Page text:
A behind-the-scenes look at building Bilal

A peek inside Barajoun Entertainment's studios in Dubai, where hundreds of animators and CGI specialists are working to complete the upcoming animated film Bilal by the end of the year.

A character designer grooms the beard of one of the characters. Hair is the most difficult feature to animate – Bilal’s alone took 960 hours. Courtesy Barajoun
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Khurram Alavi, who has previously worked on character design for animation giants including Marvel, is making his directorial debut on the movie Bilal.

Alavi took time out from the director’s chair to play tour guide around the 8,000-square-foot Barajoun Entertainment studio in Dubai where the ­magic is happening, with up to 250 animators and CGI specialists grafting away during peak periods. The studio itself could almost be any other office, aside for black walls guarding against glare or reflection from rows of computer screens, making the place slightly reminiscent of a hi-tech sales floor housed in a nightclub.

Alavi says of the process: “It all starts when we get the script, then we’ll start developing sketches. We sketch the ­character out then start sculpting them with 3-D software to make sure they work in 3-D.

“This is all before production even starts. It takes about six months to do all this planning, get the faces right, think about the costumes and so on.

“You can’t just sketch the characters and animate from there. You have to be absolutely sure that everything works before it goes into animation; it’s no good if the arms are too short or something, once you start animating, so all that happens in pre-production, then it goes into the pipeline, to the concept-art department and the modelling department and then the animation department.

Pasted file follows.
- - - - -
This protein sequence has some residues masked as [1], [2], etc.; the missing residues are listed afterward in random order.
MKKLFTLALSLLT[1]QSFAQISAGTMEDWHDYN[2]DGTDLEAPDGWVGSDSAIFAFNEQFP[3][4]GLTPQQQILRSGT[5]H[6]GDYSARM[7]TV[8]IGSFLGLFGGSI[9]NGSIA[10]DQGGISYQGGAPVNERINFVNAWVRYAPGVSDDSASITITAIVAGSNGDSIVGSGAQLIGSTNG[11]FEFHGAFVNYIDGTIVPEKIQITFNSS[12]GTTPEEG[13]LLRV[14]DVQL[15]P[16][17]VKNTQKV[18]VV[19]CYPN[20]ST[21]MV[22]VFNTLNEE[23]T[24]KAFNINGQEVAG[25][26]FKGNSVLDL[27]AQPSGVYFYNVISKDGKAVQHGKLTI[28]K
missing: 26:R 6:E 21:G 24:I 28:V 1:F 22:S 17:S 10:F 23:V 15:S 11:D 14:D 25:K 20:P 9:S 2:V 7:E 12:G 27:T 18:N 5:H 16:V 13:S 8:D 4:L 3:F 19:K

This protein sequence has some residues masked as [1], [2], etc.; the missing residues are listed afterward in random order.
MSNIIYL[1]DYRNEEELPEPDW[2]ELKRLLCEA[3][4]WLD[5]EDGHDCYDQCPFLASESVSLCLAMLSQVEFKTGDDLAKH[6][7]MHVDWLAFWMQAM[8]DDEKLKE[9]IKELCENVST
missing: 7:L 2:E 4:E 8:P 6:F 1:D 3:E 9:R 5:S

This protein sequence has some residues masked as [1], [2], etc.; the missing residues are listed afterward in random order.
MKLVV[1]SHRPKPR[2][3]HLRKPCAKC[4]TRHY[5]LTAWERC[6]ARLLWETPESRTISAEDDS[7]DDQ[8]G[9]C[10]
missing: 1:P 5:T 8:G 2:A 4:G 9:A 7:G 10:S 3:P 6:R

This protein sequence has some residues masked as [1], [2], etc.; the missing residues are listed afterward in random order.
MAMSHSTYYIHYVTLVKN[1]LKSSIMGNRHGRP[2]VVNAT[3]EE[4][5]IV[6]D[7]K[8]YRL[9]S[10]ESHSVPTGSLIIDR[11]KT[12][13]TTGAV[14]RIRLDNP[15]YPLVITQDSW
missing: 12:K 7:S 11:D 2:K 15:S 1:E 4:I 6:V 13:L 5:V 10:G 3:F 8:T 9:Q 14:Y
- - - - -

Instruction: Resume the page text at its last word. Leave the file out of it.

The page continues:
“The animators get the characters moving and they can spend hours just perfecting the slightest movement. We have daily sessions every morning to review what we’ve done. The hardest part, by far, is the hair. If you watch animated movies you’ll notice the characters nearly always have closed hair, but here we have characters with flowing hair.

“It’s very time-consuming and difficult, but it’ll be worth it in the finished product. It’s one of the biggest, most unique features of our movie, so we’ll be getting that hair to move properly.”

Alavi moves on to the section where the backgrounds are made. A team of artists sits meticulously crafting landscapes, onto which the characters will be placed once the animation is locked down and approved.

More banks of artists take shots of scenes from various angles, to make sure the perspectives and lenses are correct, before the scenes eventually move on to what both Alavi and Jamal say is the toughest part of the process – lighting.

Entering a room that somehow seems even darker than the rest of the studio, with blacked-out windows, Alavi says, laughing: “I call this the dark side. The lighting specialists get all the information they need from our art department, and the experts here make sure all the lighting is correct, and that the continuity of the lighting flows correctly through scenes. It’s a huge task, but essential to the final look and feel of the movie.”

Alavi says: “I’m really excited to be working here. I don’t think there’s anywhere else in this region on this scale. Most of the animation studios here work on a commercial level.

“This is the first feature, and it’s coming along really well, looking at the edits.

“In the West, it would take four or five years to make a movie like this, but we’re doing it in three. We’re having to really compress everything, but so far it’s going really well. The flow of the movie is very nice and I think it will keep audiences glued to their seats.”